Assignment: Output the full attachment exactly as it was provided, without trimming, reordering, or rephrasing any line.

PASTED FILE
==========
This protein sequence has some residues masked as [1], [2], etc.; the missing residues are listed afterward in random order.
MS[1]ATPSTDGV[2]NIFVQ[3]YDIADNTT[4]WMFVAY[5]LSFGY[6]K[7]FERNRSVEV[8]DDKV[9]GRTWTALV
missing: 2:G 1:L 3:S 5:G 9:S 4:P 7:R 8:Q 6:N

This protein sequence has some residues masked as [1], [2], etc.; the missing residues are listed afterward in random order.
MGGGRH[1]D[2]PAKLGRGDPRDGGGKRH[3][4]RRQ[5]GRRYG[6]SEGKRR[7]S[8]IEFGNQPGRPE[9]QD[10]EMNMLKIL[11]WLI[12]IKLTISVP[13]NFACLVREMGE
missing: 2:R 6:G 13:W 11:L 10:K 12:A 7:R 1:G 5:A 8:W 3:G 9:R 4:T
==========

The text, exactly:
This protein sequence has some residues masked as [1], [2], etc.; the missing residues are listed afterward in random order.
MS[1]ATPSTDGV[2]NIFVQ[3]YDIADNTT[4]WMFVAY[5]LSFGY[6]K[7]FERNRSVEV[8]DDKV[9]GRTWTALV
missing: 2:G 1:L 3:S 5:G 9:S 4:P 7:R 8:Q 6:N

This protein sequence has some residues masked as [1], [2], etc.; the missing residues are listed afterward in random order.
MGGGRH[1]D[2]PAKLGRGDPRDGGGKRH[3][4]RRQ[5]GRRYG[6]SEGKRR[7]S[8]IEFGNQPGRPE[9]QD[10]EMNMLKIL[11]WLI[12]IKLTISVP[13]NFACLVREMGE
missing: 2:R 6:G 13:W 11:L 10:K 12:A 7:R 1:G 5:A 8:W 3:G 9:R 4:T